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truth. Their declamations on this subject discover great refinea ment of sentiment: particularly the eloquent Chrysostom's. He expressly says, that “ second marriages are not denied to Christians: they are only exhorted, if they have the gift of continence, to be facisfied with the first.” Hence he reasons on the ground of prudence, policy, and domestic peace; but attempts not to enforce his arguments by any fandtion of law, or any express declarations of the Gospel. [Vid. Orat. de Uxore et Pulchritud.]

Mr. Madan, in the present volume, frequently mentions the opposition that was made to second marriages by the Fathers; and going back to a very early period, produces the name of Clemens of Alexandria, and puts it at the head of the opposition. · This Clemens of Alexandria, whatever he mighe write in behalf of marriage self, did not approve of second marriages. Dupin says, that though he did not entirely condemn them, yet he blames them. It is Mr. Madan's custom to deal chiefly in general assertions. To convince an impartial inquirer, it is new cessary to be particular. The question is-“ how, and on what grounds, did this learned Father blame fecond marriages ?” Now, the best answer we can give to the question is, to permit Clemens to speak for himself.- After having treated of the opinions of Tatian, whole distinctions refpecting the old and the new husband, tended, as Clemens reniarks, to diffolve the law, as if it was the inftitution of another God, he hath the following expreflion ; viz. *“ But although, from a condescending regard to human infirmities, and the natural warmth of constitution, the Apostle gives a licence to any one to enter into a second marriage (because such a one doth not thereby commit any trela pass with respect to his former covenant, for he is not forbidden by the law), yet he doch not arrive to that highejt standard of Christian perfection which is proposed in the Gospel.”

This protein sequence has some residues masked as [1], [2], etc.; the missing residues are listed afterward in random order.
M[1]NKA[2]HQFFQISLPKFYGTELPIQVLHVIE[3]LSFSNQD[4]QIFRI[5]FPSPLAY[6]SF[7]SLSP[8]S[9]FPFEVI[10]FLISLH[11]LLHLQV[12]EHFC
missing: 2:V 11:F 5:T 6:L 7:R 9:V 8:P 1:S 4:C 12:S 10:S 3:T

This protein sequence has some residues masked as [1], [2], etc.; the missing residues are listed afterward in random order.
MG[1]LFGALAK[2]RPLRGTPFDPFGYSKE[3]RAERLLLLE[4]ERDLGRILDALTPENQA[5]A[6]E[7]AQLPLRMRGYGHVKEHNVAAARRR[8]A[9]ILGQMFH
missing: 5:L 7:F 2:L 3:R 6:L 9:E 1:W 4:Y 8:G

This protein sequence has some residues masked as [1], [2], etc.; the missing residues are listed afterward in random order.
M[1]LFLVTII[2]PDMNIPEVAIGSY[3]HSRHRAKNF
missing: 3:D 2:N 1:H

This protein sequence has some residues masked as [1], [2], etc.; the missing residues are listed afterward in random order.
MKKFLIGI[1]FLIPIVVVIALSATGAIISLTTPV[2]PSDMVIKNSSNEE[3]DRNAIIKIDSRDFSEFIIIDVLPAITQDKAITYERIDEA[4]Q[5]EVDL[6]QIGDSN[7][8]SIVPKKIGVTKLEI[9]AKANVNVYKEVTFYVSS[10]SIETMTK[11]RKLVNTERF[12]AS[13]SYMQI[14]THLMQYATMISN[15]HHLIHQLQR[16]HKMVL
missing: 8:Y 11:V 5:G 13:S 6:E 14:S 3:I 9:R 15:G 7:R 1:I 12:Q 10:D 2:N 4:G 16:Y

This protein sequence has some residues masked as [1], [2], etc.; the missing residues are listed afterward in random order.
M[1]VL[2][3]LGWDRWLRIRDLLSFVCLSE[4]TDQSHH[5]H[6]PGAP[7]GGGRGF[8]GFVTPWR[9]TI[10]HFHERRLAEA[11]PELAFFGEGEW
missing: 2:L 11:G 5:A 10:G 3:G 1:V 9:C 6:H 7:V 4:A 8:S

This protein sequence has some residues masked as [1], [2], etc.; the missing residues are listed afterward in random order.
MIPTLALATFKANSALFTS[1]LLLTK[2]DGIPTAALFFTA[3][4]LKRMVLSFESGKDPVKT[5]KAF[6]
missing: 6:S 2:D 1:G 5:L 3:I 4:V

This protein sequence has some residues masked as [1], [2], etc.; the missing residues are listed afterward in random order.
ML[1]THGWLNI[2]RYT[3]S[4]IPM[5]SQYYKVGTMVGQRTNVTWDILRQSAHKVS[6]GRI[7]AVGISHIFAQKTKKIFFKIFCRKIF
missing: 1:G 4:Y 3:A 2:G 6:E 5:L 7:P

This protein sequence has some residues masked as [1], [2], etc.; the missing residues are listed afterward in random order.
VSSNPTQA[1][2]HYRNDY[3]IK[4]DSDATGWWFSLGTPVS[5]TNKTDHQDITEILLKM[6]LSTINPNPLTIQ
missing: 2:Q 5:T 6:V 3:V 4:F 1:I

If Clemens had spoken half lo favourably of polygamy, as he hath of second marriages, his teftimony would have been appealed to; not as a slender tribute of mere sufferance, reluctantly given, but as a full and decisive evidence, bestowed with the warmth of friendship, in the clear day-light of conviction ; and this Clemens, instead of being desecrated to the company of Mir: Madan’s – Mother Goose,' would have been exalted to a high diftinction in Mofes's feat.

Mr. Madan's account of the first and fecond centuries is comprized within the scanty limits of eight pages; though it was to the opinions and practises of those centuries that we first made

* Και ει τινι ο αποτολος δ. ακρασιαν κ πυρωσιν, καία συγγνωμην δευτες3 METODWon yaus (ETTEL X 8TOS ale al price FTA!56 jucy zezeic dicerent, y CyfneKwAUlub προς το νομο) 8 πλεροι δε ητς καλα το ευαγίλιον πολιτείας, τον κα.α επασιν Tescila. Clem. Strom, lib. iii. pag. 336. Edit. Lug. Lat. !016.